Paradise Lost: The Child Murders at Robin Hood Hills is a 1996 documentary film directed by Joe Berlinger and Bruce Sinofsky about the trials of three teenage boys who came to be known as the West Memphis Three in West Memphis, Arkansas. They were accused of the murder and sexual mutilation of three prepubescent boys. The boys on trial for the crime were Jessie Misskelley, Damien Echols and Jason Baldwin. The film was followed by two sequels: Paradise Lost 2: Revelations and Paradise Lost 3: Purgatory.
Paradise Lost 3: Purgatory is a 2011 documentary film and sequel to the films Paradise Lost: The Child Murders at Robin Hood Hills and Paradise Lost 2: Revelations. The three films chronicle the arrest, 18-year imprisonment, and eventual release of Damien Echols, Jason Baldwin, and Jessie Misskelley, otherwise known as the West Memphis Three. The films, directed by Joe Berlinger and Bruce Sinofsky, are considered to play a substantial role in generating publicity, awareness, and support for the innocence of the West Memphis 3.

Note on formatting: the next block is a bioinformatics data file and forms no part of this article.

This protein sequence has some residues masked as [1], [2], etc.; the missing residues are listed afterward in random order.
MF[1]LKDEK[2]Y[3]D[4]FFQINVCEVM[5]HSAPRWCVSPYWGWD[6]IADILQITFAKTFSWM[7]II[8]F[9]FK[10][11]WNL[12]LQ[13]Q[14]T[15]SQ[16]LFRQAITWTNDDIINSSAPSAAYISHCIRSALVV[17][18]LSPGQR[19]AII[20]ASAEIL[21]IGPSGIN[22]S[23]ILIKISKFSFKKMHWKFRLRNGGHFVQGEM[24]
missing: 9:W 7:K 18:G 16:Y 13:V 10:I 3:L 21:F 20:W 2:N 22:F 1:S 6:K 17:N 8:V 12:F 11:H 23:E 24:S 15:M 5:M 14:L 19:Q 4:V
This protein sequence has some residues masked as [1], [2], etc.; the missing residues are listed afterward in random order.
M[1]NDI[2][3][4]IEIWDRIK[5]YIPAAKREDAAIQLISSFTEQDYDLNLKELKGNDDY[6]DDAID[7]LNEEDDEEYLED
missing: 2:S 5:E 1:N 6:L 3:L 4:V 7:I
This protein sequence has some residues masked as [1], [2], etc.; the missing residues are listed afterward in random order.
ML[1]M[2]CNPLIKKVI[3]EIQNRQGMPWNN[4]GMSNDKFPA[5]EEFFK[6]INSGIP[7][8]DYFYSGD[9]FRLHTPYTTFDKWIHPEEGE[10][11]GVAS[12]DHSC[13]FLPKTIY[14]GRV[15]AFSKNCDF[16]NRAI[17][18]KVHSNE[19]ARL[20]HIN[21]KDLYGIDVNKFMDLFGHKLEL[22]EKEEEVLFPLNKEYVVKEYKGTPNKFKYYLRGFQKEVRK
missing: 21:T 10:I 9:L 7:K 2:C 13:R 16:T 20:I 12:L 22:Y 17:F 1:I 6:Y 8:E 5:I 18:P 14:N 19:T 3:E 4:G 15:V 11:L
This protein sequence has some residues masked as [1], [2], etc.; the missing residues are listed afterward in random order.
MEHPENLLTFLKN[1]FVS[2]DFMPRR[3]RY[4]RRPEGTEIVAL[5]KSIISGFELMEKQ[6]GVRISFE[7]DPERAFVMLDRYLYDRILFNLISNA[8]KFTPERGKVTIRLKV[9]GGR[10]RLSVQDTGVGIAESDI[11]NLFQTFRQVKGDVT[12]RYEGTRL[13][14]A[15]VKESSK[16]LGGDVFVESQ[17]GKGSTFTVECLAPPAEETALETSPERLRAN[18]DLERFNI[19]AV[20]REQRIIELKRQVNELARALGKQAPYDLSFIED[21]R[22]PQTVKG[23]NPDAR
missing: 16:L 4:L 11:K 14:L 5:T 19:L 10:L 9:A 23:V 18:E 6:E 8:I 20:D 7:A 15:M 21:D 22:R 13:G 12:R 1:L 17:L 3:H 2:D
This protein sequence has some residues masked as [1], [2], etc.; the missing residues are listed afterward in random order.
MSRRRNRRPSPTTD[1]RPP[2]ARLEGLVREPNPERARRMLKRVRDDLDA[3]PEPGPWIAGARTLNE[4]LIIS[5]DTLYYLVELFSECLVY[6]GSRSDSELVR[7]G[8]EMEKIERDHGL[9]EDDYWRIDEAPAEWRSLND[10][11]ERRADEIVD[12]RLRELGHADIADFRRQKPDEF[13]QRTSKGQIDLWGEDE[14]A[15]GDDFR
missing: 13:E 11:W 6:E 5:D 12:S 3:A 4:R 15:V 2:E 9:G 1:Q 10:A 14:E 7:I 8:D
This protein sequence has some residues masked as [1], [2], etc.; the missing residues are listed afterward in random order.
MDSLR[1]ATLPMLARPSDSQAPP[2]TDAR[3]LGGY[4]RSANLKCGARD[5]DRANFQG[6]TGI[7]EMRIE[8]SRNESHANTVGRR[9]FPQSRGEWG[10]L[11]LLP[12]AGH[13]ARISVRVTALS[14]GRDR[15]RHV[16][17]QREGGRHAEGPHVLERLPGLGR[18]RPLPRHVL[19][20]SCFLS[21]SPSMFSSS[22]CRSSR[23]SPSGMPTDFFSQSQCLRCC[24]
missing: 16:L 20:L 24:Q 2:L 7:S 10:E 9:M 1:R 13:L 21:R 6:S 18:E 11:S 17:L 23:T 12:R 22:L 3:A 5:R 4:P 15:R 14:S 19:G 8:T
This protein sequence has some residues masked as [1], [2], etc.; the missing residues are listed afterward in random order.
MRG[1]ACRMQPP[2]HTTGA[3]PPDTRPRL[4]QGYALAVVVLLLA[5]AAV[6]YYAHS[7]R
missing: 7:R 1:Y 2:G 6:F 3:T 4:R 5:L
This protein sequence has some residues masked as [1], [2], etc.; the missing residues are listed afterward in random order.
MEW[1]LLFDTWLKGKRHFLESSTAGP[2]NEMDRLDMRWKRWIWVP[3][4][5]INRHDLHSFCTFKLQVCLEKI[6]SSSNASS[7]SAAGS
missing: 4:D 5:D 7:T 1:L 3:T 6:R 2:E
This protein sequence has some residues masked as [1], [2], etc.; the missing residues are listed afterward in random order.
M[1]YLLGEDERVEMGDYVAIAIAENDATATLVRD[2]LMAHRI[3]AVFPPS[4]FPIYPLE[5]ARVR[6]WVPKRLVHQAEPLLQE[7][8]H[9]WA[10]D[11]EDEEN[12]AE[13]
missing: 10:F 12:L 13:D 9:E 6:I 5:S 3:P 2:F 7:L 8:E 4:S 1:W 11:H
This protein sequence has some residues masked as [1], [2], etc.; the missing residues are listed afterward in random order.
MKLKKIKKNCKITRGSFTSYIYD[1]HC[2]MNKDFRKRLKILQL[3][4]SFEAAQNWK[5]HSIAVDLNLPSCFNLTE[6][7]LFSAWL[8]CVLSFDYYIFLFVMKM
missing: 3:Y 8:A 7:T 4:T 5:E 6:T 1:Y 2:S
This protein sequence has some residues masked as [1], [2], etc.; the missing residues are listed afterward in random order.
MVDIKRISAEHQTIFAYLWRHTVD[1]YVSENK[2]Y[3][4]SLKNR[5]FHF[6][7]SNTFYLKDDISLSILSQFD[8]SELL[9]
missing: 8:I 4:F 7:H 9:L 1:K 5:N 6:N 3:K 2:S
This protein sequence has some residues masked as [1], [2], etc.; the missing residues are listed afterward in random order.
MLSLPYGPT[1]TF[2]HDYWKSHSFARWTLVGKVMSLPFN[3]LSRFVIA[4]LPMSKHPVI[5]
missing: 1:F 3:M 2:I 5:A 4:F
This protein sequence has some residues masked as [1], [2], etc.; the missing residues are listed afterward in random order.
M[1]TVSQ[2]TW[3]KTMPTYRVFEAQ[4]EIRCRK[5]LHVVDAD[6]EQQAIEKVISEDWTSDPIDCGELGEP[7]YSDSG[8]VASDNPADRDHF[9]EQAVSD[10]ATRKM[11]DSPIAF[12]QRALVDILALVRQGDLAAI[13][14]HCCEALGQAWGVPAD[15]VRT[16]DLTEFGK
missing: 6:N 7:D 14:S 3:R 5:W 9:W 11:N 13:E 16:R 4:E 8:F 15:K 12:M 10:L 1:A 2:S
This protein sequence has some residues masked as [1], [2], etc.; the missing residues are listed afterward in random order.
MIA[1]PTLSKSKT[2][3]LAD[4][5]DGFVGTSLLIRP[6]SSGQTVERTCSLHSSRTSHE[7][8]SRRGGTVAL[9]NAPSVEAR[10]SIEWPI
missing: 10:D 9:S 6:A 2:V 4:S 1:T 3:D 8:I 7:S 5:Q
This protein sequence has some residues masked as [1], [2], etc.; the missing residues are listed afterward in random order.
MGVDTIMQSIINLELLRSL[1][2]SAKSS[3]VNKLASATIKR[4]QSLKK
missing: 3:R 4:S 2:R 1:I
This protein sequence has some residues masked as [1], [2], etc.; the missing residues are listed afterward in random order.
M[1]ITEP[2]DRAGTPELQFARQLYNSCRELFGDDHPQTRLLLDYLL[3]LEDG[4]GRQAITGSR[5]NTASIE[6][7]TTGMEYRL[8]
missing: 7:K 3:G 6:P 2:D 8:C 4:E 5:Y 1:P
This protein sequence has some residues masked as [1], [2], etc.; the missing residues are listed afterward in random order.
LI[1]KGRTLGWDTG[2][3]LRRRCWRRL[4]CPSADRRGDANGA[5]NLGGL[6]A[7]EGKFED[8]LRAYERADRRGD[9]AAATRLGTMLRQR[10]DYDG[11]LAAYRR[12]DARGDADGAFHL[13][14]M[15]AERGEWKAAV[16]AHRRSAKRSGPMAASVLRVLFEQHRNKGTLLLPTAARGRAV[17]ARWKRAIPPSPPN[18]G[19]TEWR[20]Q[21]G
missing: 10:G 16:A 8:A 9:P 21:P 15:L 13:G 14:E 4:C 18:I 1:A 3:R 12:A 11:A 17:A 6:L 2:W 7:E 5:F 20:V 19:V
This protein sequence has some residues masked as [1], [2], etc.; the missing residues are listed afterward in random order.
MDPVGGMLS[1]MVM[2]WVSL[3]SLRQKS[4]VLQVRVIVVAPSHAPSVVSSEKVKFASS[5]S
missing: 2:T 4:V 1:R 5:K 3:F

The feature documentary film Rats & Bullies: The Dawn-Marie Wesley Story, produced by Roberta McMillan and Ray Buffer, probes the suicide of a 14-year-old girl from Mission, British Columbia named Dawn-Marie Wesley, who took her own life by hanging herself with a dog leash in her bedroom after systematic bullying and threats by three teenage girls from her school. Her suicide was discovered by her then–13-year-old brother who had come to her room prior to the family's dinner, to use her TV. The bullies were named in Dawn-Marie's suicide note which prompted an investigation by the Royal Canadian Mounted Police (RCMP) and Crown Counsel leading to two precedent setting cases by Canada's Provincial court in which the bullies were held accountable for their threats. Due to this and other similar cases, the term "bullycide" has been established.